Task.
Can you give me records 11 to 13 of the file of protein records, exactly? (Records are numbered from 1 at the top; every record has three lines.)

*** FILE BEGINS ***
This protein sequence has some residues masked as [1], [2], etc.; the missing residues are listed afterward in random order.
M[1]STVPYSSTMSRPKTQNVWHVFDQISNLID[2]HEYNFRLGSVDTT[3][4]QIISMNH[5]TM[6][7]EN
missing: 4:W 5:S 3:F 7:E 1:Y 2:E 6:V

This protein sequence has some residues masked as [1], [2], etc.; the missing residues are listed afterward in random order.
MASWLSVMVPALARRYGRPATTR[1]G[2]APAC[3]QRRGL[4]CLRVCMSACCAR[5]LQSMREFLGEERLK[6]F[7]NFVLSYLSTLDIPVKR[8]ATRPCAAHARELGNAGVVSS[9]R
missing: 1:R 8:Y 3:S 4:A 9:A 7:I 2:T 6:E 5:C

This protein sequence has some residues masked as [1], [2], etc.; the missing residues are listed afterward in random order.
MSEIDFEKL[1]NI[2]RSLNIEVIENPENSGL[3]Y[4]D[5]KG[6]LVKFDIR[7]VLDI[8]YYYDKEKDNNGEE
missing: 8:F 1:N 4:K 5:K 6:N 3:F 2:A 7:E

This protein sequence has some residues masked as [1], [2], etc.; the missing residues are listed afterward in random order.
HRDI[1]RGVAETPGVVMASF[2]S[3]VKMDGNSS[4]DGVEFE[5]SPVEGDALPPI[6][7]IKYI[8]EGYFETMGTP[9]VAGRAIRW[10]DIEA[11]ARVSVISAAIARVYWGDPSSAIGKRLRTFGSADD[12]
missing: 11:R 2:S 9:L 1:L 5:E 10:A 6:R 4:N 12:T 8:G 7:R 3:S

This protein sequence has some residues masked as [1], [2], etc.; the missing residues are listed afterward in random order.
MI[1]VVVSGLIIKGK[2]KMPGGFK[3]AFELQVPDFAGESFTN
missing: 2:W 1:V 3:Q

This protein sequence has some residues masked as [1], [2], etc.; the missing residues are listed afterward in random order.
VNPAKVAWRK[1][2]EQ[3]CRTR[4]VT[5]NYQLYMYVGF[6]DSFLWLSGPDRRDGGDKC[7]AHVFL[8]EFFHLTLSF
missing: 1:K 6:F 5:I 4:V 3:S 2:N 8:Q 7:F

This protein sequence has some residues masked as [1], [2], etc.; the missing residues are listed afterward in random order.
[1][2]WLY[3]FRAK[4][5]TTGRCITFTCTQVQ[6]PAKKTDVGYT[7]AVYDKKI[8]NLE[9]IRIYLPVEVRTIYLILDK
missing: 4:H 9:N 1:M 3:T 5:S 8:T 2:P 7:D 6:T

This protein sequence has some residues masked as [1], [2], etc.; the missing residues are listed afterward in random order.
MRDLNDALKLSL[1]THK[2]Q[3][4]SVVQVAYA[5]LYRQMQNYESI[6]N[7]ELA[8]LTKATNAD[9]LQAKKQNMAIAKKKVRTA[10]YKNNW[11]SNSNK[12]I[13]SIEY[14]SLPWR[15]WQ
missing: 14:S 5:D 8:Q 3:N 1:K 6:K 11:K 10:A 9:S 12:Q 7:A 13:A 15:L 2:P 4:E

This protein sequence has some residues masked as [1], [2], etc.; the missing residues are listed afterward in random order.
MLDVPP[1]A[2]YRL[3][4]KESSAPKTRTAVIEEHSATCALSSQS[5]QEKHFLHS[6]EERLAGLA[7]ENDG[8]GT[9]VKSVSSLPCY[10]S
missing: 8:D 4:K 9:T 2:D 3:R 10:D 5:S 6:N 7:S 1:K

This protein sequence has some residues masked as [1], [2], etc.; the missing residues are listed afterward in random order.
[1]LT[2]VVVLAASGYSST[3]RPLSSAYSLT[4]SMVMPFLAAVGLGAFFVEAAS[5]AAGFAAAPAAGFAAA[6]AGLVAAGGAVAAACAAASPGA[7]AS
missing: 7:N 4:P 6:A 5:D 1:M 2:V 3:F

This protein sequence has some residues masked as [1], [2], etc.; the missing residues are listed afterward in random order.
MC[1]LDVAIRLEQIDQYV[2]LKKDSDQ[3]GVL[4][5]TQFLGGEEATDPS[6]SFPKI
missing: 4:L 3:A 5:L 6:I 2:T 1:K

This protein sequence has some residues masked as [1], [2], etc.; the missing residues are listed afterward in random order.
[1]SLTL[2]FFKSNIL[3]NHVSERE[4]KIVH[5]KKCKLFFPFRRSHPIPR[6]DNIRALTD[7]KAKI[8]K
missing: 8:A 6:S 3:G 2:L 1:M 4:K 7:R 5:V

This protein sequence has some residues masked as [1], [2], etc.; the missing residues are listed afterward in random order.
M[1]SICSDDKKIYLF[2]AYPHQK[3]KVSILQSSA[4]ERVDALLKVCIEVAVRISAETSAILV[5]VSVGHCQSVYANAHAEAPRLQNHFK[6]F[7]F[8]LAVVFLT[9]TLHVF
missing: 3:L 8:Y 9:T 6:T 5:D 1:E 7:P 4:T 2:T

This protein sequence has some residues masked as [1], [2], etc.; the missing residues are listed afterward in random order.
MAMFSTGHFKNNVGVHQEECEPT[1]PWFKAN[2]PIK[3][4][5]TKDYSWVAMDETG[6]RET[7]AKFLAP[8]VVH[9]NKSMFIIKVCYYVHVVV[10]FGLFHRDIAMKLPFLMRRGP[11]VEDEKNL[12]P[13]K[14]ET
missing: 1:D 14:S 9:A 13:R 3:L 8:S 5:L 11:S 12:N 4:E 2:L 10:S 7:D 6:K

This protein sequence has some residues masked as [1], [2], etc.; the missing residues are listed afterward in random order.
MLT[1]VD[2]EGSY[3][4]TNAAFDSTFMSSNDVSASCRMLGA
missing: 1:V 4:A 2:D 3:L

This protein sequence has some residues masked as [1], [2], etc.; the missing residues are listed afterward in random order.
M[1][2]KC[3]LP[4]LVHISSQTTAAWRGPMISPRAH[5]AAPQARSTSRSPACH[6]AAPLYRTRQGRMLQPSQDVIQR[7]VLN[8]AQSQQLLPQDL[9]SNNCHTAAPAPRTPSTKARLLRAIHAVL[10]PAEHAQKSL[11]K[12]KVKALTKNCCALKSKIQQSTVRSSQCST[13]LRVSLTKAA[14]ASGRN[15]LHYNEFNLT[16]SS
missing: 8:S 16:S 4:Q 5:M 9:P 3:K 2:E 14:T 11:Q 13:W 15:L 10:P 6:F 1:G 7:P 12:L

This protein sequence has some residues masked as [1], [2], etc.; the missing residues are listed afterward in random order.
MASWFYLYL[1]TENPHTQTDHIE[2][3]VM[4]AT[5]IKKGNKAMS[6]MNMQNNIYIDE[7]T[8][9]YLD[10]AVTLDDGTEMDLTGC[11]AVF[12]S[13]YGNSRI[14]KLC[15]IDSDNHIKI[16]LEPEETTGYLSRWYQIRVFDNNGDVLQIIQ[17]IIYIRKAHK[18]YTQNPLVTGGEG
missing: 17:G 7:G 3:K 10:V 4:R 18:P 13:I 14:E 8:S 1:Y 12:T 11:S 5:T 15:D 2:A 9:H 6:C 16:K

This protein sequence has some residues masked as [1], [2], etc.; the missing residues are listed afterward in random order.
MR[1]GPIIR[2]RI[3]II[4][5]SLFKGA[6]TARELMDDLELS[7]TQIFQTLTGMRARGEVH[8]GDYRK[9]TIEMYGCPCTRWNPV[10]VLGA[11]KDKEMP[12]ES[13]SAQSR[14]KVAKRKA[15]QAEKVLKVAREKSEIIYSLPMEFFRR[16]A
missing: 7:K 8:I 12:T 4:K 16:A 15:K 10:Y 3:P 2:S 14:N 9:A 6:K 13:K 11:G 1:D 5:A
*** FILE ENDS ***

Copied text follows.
This protein sequence has some residues masked as [1], [2], etc.; the missing residues are listed afterward in random order.
MC[1]LDVAIRLEQIDQYV[2]LKKDSDQ[3]GVL[4][5]TQFLGGEEATDPS[6]SFPKI
missing: 4:L 3:A 5:L 6:I 2:T 1:K

This protein sequence has some residues masked as [1], [2], etc.; the missing residues are listed afterward in random order.
[1]SLTL[2]FFKSNIL[3]NHVSERE[4]KIVH[5]KKCKLFFPFRRSHPIPR[6]DNIRALTD[7]KAKI[8]K
missing: 8:A 6:S 3:G 2:L 1:M 4:K 7:R 5:V

This protein sequence has some residues masked as [1], [2], etc.; the missing residues are listed afterward in random order.
M[1]SICSDDKKIYLF[2]AYPHQK[3]KVSILQSSA[4]ERVDALLKVCIEVAVRISAETSAILV[5]VSVGHCQSVYANAHAEAPRLQNHFK[6]F[7]F[8]LAVVFLT[9]TLHVF
missing: 3:L 8:Y 9:T 6:T 5:D 1:E 7:P 4:T 2:T